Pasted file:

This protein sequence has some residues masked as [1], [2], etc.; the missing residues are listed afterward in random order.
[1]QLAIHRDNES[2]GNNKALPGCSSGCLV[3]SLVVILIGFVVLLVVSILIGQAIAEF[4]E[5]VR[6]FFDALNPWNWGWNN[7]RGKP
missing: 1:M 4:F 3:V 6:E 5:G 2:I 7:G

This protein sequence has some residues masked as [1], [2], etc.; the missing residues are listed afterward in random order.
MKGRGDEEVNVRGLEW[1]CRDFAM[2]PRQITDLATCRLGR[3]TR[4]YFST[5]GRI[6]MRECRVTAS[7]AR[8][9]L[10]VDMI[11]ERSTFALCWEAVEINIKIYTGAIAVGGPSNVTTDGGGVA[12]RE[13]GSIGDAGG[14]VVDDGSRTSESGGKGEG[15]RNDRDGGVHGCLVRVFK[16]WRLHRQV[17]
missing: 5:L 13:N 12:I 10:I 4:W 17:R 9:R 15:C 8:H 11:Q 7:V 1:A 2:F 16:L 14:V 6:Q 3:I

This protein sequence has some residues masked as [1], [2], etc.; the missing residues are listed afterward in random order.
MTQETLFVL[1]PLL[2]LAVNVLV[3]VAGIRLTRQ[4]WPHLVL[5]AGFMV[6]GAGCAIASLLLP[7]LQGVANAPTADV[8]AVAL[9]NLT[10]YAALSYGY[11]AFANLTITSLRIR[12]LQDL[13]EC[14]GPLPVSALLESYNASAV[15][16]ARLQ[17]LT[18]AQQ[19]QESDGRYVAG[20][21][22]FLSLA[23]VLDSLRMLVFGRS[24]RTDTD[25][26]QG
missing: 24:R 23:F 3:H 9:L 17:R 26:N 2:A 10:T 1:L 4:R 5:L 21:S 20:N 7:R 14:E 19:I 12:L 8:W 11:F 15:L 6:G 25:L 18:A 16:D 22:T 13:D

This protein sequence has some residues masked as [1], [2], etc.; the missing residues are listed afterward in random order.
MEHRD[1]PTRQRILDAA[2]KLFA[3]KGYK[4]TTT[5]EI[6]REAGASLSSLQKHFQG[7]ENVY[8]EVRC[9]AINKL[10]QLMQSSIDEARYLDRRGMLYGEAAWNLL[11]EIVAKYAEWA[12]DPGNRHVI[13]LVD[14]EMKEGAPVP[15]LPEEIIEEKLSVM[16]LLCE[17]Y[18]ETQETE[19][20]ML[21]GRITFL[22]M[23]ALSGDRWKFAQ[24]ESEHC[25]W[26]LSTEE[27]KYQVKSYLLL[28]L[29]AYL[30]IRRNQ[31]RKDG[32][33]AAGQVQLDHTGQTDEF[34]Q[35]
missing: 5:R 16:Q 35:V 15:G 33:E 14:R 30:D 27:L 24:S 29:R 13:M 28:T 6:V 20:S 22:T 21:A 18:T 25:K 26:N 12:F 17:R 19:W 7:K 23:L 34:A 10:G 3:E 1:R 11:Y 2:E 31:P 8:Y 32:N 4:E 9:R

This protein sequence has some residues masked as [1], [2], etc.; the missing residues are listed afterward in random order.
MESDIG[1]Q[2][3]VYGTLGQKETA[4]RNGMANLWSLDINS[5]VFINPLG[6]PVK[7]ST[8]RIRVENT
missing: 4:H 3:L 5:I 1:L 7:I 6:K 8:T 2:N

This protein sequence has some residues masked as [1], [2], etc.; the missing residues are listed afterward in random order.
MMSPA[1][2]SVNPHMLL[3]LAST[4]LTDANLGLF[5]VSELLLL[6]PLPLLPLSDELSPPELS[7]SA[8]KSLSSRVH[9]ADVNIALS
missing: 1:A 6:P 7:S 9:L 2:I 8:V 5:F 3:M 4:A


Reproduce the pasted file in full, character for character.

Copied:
This protein sequence has some residues masked as [1], [2], etc.; the missing residues are listed afterward in random order.
[1]QLAIHRDNES[2]GNNKALPGCSSGCLV[3]SLVVILIGFVVLLVVSILIGQAIAEF[4]E[5]VR[6]FFDALNPWNWGWNN[7]RGKP
missing: 1:M 4:F 3:V 6:E 5:G 2:I 7:G

This protein sequence has some residues masked as [1], [2], etc.; the missing residues are listed afterward in random order.
MKGRGDEEVNVRGLEW[1]CRDFAM[2]PRQITDLATCRLGR[3]TR[4]YFST[5]GRI[6]MRECRVTAS[7]AR[8][9]L[10]VDMI[11]ERSTFALCWEAVEINIKIYTGAIAVGGPSNVTTDGGGVA[12]RE[13]GSIGDAGG[14]VVDDGSRTSESGGKGEG[15]RNDRDGGVHGCLVRVFK[16]WRLHRQV[17]
missing: 5:L 13:N 12:I 10:I 4:W 17:R 9:R 15:C 8:H 11:Q 7:V 1:A 2:F 16:L 14:V 6:Q 3:I

This protein sequence has some residues masked as [1], [2], etc.; the missing residues are listed afterward in random order.
MTQETLFVL[1]PLL[2]LAVNVLV[3]VAGIRLTRQ[4]WPHLVL[5]AGFMV[6]GAGCAIASLLLP[7]LQGVANAPTADV[8]AVAL[9]NLT[10]YAALSYGY[11]AFANLTITSLRIR[12]LQDL[13]EC[14]GPLPVSALLESYNASAV[15][16]ARLQ[17]LT[18]AQQ[19]QESDGRYVAG[20][21][22]FLSLA[23]VLDSLRMLVFGRS[24]RTDTD[25][26]QG
missing: 24:R 23:F 3:H 9:L 17:R 26:N 2:A 10:T 1:L 4:R 5:L 21:S 20:N 7:R 14:E 19:I 12:L 8:W 11:F 15:L 6:G 25:L 18:A 16:D 22:T 13:D

This protein sequence has some residues masked as [1], [2], etc.; the missing residues are listed afterward in random order.
MEHRD[1]PTRQRILDAA[2]KLFA[3]KGYK[4]TTT[5]EI[6]REAGASLSSLQKHFQG[7]ENVY[8]EVRC[9]AINKL[10]QLMQSSIDEARYLDRRGMLYGEAAWNLL[11]EIVAKYAEWA[12]DPGNRHVI[13]LVD[14]EMKEGAPVP[15]LPEEIIEEKLSVM[16]LLCE[17]Y[18]ETQETE[19][20]ML[21]GRITFL[22]M[23]ALSGDRWKFAQ[24]ESEHC[25]W[26]LSTEE[27]KYQVKSYLLL[28]L[29]AYL[30]IRRNQ[31]RKDG[32][33]AAGQVQLDHTGQTDEF[34]Q[35]
missing: 5:R 16:Q 35:V 15:G 33:E 14:R 30:D 27:L 24:S 29:R 13:M 28:T 6:V 20:S 22:T 21:A 18:T 25:K 26:N 12:F 17:R 19:W 7:K 23:L 34:A 10:G 3:E 1:R 11:Y 2:E 31:P 8:Y 32:N 4:E 9:R

This protein sequence has some residues masked as [1], [2], etc.; the missing residues are listed afterward in random order.
MESDIG[1]Q[2][3]VYGTLGQKETA[4]RNGMANLWSLDINS[5]VFINPLG[6]PVK[7]ST[8]RIRVENT
missing: 4:H 3:L 5:I 1:L 7:I 6:K 8:T 2:N

This protein sequence has some residues masked as [1], [2], etc.; the missing residues are listed afterward in random order.
MMSPA[1][2]SVNPHMLL[3]LAST[4]LTDANLGLF[5]VSELLLL[6]PLPLLPLSDELSPPELS[7]SA[8]KSLSSRVH[9]ADVNIALS
missing: 1:A 6:P 7:S 9:L 2:I 8:V 5:F 3:M 4:A